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Business Transformation Office

Welcome to the Faculty of Medicine’s Business Transformation Office (BTO)

About the BTO

The Business Transformation Office supports the Faculty of Medicine operational improvements and enhanced service efficiency initiatives. Our objective is to encourage employee skills development and effective business services by providing training, resources, tools and support required to effectively manage business process improvement.

The Business Transformation Office offers Lean Six Sigma workshop webinars and classroom instruction to managers, project leaders and process improvement collaborators.

Lean Six Sigma is both a methodology for introducing process efficiency and a statistical concept that seeks to define the variation inherent in any process. The overarching premise of Six Sigma is that variation in a process leads to opportunities for error: opportunities for error lead to business service issues. Service delivery issues lead to poor client satisfaction.

By working to streamline process efficiency and reduce opportunities for error, the Lean Six Sigma method ultimately reduces business service costs and improves client satisfaction.

The Business Transformation Office provides ongoing support on business service improvement initiatives by helping employees analyze their business operations. Business process improvement projects are a detailed, multi-step examination on each part of a process, identifying what is working well, what needs to be improved and how any necessary improvements can best be made. The underlying principle is optimized Faculty services generate better overall business results.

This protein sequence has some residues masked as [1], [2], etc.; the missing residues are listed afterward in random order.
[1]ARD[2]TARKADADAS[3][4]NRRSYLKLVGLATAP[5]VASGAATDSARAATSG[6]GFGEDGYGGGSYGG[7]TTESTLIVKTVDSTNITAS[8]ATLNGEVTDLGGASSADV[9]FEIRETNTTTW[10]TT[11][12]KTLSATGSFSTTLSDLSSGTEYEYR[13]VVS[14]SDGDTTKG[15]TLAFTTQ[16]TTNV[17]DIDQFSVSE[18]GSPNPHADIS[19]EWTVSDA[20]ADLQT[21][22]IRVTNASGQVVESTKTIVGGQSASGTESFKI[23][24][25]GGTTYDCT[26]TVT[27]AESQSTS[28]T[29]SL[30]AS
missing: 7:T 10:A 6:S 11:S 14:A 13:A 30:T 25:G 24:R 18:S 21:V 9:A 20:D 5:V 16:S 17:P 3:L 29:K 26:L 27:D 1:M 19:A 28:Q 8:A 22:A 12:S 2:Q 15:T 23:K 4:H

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Richard Austin, Director

Richard Austin has over 30 years organizational experience focusing on business service improvement, technology analysis, and information management planning. Richard has worked globally in Asia, Australia, United States, United Kingdom and Latin America and has a successful track record in maximizing business effectiveness and increasing service efficiency at Computer Sciences Corporation, Nortel Networks, and federal and municipal government departments.

At the Faculty of Medicine, Richard reports to the Chief Operations Officer and is responsible for facilitating and managing process improvement and change management initiatives in support of the Faculty’s strategic vision and goals.

Richard Austin